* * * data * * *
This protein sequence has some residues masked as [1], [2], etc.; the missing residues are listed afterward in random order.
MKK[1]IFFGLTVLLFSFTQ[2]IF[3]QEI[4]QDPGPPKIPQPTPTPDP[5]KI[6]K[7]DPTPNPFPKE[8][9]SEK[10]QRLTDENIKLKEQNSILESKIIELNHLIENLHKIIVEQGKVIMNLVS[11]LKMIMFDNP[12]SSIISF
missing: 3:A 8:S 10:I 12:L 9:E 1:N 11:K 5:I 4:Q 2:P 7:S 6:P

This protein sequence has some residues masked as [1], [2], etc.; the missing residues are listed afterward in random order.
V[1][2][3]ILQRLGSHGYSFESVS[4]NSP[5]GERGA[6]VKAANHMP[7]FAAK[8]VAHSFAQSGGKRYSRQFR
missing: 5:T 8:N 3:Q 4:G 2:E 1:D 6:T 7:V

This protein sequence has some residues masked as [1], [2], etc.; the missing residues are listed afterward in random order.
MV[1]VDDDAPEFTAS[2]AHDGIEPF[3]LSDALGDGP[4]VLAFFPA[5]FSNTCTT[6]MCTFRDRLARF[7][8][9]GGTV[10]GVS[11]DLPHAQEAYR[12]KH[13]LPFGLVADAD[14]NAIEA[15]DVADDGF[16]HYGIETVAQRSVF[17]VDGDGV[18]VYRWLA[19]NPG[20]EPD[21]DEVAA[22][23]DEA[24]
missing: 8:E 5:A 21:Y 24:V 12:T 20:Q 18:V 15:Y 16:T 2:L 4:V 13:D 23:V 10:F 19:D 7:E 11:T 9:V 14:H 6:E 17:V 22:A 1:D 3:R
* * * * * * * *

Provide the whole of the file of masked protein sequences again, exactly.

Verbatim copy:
This protein sequence has some residues masked as [1], [2], etc.; the missing residues are listed afterward in random order.
MKK[1]IFFGLTVLLFSFTQ[2]IF[3]QEI[4]QDPGPPKIPQPTPTPDP[5]KI[6]K[7]DPTPNPFPKE[8][9]SEK[10]QRLTDENIKLKEQNSILESKIIELNHLIENLHKIIVEQGKVIMNLVS[11]LKMIMFDNP[12]SSIISF
missing: 3:A 8:S 10:I 12:L 9:E 1:N 11:K 5:I 4:Q 2:P 7:S 6:P

This protein sequence has some residues masked as [1], [2], etc.; the missing residues are listed afterward in random order.
V[1][2][3]ILQRLGSHGYSFESVS[4]NSP[5]GERGA[6]VKAANHMP[7]FAAK[8]VAHSFAQSGGKRYSRQFR
missing: 5:T 8:N 3:Q 4:G 2:E 1:D 6:T 7:V

This protein sequence has some residues masked as [1], [2], etc.; the missing residues are listed afterward in random order.
MV[1]VDDDAPEFTAS[2]AHDGIEPF[3]LSDALGDGP[4]VLAFFPA[5]FSNTCTT[6]MCTFRDRLARF[7][8][9]GGTV[10]GVS[11]DLPHAQEAYR[12]KH[13]LPFGLVADAD[14]NAIEA[15]DVADDGF[16]HYGIETVAQRSVF[17]VDGDGV[18]VYRWLA[19]NPG[20]EPD[21]DEVAA[22][23]DEA[24]
missing: 8:E 5:A 21:Y 24:V 12:T 20:Q 18:V 15:Y 16:T 2:L 4:V 13:D 23:V 10:F 19:D 7:E 11:T 9:V 14:H 6:E 17:V 22:A 1:D 3:R